Astronomers have a new tool to help them understand giant stars. It’s a detailed study of the precise temperatures and sizes of 191 giant stars. The authors of the work say that it’ll serve as a standard reference on giant stars for years to come.
It’ll also shed some light on what the Sun will go through late in its life.
The study began in 1997 when a group of astronomers started making high-precision measurements of giant stars with the Palomar Observatory’s Testbed Interferometer (PTI). It was built as a testbed for the upcoming Keck Interferometer in Hawaii. The PTI closed down in 2008 and astronomers kept collecting data on giant planets until it closed. After that, astronomers used telescopes at the Lowell Observatory to keep collecting data, and amateur astronomers chipped in, too.
Gerard van Belle from the Lowell Observatory led the study and is the lead author. He’s an expert in interferometry and is a member of the astronomer faculty at Lowell. He’s also Chief Scientist for the Navy’s Precision Optical Interferometer. The study is titled “Direct Measurements of Giant Star Effective Temperatures and Linear Radii: Calibration against Spectral Types and V ? K Color” and it’s published in The Astrophysical Journal.
Giant stars are different from main-sequence stars or dwarf stars. All of the hydrogen available for fusion in their cores is depleted and they’ve left the main sequence. Compared to a main-sequence star or dwarf star with the same temperature, a giant star will be more luminous and have a larger radius. They can be between tens and thousands of times more luminous than the Sun and have radii a few hundred times greater than the Sun’s. Stars more luminous than giant stars are called supergiants and hypergiants.
This isn’t the first time astronomers have done a detailed survey of giant stars. One 2003 study surveyed 85 giant stars with the Mark III Stellar Interferometer at the Mount Wilson Observatory. But this new one is noteworthy not only for the number of stars measured but also for its high precision. The PTI was highly-efficient and partly robotic. This allowed it to collect “… large amounts of stellar fringe visibility data on any given night…” according to the authors. It also gathered data in between other scheduled observing tasks. In a press release Van Belle said, “At best, every other study is only half this size, in terms of the number of stars.”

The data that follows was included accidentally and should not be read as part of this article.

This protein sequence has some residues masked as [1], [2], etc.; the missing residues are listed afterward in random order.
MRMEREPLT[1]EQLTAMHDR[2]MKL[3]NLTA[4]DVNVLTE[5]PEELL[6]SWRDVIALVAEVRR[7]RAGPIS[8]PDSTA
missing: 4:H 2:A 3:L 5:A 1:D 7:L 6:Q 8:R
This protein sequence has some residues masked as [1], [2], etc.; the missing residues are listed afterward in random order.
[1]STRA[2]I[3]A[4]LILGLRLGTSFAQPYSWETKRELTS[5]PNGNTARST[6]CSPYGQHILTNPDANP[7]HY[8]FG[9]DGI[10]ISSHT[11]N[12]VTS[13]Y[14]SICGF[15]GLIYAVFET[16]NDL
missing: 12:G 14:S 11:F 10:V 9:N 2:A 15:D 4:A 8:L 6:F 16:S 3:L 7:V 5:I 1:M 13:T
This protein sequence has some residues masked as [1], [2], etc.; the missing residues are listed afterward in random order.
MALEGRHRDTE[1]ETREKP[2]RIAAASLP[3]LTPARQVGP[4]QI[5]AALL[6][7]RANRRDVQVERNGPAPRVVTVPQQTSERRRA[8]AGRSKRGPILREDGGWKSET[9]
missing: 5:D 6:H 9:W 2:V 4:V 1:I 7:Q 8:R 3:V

The temperature measurements are particularly precise and are two to four times more accurate than previous studies. “This means that if you tell me what colour a star is or if you tell me what type of star it is, I can tell you its temperature and be much more confident in that,” van Belle explained.
This study is valuable for a number of reasons, including in exoplanet studies.
When astronomers find an exoplanet, nearly everything they can learn about it is in relation to the star it orbits. The mass and luminosity and size of the star are used to infer the characteristics of the planet, like its mass, size, and density. So the more accurate star measurements are, the more accurate planet measurements are.
The study can also tell us what’s in store for the Sun.
Astronomers know that eventually the Sun will become a red giant and will swell in size, engulfing Mercury and Venus, maybe Earth, too. But there’s a lot we don’t know about that process, and about giant stars in general. The amount of swelling is unclear, with estimates ranging from 10 to 100 times its current size. The data in this study will help astronomers understand what will happen to the Sun when it swells, and will also explain some of our star’s current processes.
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